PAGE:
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leonard boswell. >> senator harken has an idea -- of pulling the plug on grandma, if you will. we've heard that over and over this week. one thing i was struck by was the over all civility of these meetings. they were certainly passions and intense questions, but regardless of which side of the issue people were on, there was much more civility than we've seen in other parts of the country and also a lot of local politics going on. >> does that mean boswell and harken were not getting the people in their face screaming at them? >> there was no screaming at any of the meetings i was at and congressman boswell, 60% of his
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audience it seemed to me, was against this plan. he used his way to sort of slow down the conversation. in iowa, many of these people attending their meetings have a relationship with their member of congress or senator even if they're on the opposing view, so everything was civil here. but one thing i was struck by, i was picking up a lot of concern from democrats. there's a lot of sense for democrats how they should be reacting to this. they think the country's getting the wrong view -- >> what about the organizing for america town halls that you also went to? was that the place that would be ground zero for pushback by the white house? >> well, it perhaps was, but one of the first ones i went to in davenport, one man said, what are we doing here?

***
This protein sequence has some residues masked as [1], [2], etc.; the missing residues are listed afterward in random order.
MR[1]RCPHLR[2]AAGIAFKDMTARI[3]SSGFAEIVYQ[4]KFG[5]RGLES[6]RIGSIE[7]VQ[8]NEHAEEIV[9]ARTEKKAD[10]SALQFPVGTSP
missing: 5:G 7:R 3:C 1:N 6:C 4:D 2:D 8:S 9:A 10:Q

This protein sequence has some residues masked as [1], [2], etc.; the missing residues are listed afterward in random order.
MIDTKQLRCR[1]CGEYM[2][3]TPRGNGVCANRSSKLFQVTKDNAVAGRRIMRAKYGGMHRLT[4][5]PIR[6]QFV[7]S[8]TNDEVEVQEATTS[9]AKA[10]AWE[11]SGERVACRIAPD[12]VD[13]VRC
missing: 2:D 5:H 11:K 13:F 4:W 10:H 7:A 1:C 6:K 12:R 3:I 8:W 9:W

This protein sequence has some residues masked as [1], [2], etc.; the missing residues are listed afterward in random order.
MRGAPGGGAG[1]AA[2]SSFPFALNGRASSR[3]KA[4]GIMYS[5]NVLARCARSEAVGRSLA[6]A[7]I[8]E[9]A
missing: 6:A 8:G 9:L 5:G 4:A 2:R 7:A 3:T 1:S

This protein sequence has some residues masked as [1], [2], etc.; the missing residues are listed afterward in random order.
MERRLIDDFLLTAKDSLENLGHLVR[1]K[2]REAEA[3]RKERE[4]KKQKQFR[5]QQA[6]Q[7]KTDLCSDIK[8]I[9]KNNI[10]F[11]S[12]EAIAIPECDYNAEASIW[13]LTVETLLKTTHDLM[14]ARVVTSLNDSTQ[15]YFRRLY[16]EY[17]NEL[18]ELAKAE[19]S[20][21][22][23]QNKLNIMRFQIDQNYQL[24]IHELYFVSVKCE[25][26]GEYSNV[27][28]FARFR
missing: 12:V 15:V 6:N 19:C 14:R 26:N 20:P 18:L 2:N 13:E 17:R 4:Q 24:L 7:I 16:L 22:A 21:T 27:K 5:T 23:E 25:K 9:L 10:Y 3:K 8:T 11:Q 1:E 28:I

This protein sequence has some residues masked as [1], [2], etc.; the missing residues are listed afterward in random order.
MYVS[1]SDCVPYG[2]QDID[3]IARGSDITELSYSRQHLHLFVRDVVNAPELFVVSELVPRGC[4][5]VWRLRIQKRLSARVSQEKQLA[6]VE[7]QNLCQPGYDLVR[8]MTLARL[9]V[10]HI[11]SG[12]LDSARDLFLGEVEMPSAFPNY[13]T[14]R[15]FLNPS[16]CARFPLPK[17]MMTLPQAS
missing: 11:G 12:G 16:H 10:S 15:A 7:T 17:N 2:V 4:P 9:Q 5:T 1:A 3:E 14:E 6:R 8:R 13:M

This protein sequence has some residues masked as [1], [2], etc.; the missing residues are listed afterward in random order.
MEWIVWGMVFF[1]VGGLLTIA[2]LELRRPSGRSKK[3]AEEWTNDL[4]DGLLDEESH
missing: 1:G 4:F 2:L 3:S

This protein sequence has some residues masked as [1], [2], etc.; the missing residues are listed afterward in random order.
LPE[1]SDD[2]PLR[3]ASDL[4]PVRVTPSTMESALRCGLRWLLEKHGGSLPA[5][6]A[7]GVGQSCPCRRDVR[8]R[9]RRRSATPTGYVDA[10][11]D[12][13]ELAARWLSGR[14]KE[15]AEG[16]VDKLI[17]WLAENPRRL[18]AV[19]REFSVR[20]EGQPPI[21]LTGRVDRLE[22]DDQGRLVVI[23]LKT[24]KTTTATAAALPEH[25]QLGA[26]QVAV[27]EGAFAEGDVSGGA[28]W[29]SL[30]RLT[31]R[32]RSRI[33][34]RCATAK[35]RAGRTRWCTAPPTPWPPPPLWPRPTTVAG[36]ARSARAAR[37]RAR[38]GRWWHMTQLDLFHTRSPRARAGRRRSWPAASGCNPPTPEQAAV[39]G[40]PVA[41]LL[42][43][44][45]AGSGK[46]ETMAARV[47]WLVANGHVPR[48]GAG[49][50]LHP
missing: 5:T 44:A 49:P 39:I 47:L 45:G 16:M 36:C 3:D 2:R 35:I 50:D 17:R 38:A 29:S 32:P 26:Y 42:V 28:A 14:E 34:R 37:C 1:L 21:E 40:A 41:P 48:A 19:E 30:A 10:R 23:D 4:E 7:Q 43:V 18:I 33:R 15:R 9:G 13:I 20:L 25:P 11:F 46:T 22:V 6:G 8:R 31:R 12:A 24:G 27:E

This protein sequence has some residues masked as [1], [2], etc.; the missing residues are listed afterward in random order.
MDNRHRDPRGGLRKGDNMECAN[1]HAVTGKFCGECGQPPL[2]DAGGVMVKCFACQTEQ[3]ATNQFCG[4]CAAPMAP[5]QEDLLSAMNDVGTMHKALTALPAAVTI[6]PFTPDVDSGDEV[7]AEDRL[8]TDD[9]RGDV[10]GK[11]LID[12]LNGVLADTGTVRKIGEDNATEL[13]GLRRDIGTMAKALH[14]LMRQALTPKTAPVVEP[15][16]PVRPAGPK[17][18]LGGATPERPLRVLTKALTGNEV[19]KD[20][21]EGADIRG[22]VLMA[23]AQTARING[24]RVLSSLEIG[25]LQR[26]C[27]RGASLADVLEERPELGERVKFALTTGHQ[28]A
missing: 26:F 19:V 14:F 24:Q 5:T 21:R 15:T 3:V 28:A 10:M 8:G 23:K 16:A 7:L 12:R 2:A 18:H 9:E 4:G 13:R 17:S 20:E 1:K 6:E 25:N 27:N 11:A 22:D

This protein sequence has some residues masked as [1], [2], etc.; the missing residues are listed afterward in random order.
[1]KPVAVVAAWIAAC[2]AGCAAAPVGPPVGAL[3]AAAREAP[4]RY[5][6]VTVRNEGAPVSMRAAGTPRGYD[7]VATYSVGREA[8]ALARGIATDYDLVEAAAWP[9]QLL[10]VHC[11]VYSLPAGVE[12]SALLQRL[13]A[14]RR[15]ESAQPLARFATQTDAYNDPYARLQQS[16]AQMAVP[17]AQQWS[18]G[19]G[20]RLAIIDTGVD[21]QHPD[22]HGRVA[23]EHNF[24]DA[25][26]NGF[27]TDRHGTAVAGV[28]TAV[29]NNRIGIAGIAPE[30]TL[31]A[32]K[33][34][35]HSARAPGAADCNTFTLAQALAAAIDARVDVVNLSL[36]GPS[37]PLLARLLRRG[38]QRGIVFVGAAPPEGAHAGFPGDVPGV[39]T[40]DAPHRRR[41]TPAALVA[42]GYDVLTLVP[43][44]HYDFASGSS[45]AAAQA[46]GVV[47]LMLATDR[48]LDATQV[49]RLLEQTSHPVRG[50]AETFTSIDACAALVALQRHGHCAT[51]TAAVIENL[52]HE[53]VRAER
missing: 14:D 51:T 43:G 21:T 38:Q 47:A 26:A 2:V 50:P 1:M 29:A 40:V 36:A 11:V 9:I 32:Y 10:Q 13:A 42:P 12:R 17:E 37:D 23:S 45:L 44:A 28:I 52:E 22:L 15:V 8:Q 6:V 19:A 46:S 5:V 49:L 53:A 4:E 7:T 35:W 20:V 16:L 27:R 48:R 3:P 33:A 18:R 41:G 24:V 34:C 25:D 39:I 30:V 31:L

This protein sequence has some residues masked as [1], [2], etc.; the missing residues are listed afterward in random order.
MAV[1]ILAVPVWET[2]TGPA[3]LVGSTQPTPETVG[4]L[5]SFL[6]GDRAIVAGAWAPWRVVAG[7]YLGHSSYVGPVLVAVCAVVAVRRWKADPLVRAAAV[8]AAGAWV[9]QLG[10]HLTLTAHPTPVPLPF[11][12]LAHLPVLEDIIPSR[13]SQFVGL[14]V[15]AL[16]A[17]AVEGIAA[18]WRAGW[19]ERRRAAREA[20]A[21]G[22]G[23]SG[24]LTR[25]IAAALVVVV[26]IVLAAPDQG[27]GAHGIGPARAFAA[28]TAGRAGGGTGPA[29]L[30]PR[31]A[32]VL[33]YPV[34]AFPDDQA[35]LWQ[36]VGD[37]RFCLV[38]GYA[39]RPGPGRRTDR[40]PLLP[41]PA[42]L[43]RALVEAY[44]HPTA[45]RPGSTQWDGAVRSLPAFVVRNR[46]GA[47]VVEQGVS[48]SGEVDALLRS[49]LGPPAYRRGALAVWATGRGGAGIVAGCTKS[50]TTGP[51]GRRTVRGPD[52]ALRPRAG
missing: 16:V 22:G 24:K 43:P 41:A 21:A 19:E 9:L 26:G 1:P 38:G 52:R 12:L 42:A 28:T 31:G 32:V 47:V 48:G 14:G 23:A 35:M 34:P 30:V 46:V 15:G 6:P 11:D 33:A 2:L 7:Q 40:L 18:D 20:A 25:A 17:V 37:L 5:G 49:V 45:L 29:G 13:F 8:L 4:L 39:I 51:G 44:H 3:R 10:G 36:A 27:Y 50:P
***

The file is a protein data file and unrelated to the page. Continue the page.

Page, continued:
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we're all democrats. shouldn't we be out there trying to change minds and votes? that's one of the challenges, sort of the outgrowth of the obama campaign movement is undergoing now, how they should take this on. they were criticized by having people go to members district offices, but what they're saying is they don't want to flood these meetings and create a confrontation, but there are some democrats who want the confrontation. the ofa group is still finding its way on this. >> clearly, a balance to be struck between trying to fight back, but also turn down the temperature, which a lot of democratic lawmakers want. for your bottom line here, is this a case where because of the pi pictures and images we've been putting on television this week, that america may have gotten a very distorted picture of what's happening in the heartland? do you think it's more of a placid disagreement, but not so